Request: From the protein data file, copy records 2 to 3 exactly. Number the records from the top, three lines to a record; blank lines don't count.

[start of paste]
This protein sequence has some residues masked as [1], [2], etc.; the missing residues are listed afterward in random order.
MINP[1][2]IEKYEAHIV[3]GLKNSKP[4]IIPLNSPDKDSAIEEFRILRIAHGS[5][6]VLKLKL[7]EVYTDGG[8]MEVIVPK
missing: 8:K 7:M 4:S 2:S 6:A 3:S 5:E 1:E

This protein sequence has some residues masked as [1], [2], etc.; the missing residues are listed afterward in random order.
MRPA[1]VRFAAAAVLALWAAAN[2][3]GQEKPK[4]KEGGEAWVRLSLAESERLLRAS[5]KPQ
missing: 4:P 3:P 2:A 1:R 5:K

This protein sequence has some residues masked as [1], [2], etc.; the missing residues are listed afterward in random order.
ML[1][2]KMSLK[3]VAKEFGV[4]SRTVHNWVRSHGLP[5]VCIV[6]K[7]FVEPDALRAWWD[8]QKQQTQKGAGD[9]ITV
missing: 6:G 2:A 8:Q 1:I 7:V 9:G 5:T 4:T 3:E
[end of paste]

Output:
This protein sequence has some residues masked as [1], [2], etc.; the missing residues are listed afterward in random order.
MRPA[1]VRFAAAAVLALWAAAN[2][3]GQEKPK[4]KEGGEAWVRLSLAESERLLRAS[5]KPQ
missing: 4:P 3:P 2:A 1:R 5:K

This protein sequence has some residues masked as [1], [2], etc.; the missing residues are listed afterward in random order.
ML[1][2]KMSLK[3]VAKEFGV[4]SRTVHNWVRSHGLP[5]VCIV[6]K[7]FVEPDALRAWWD[8]QKQQTQKGAGD[9]ITV
missing: 6:G 2:A 8:Q 1:I 7:V 9:G 5:T 4:T 3:E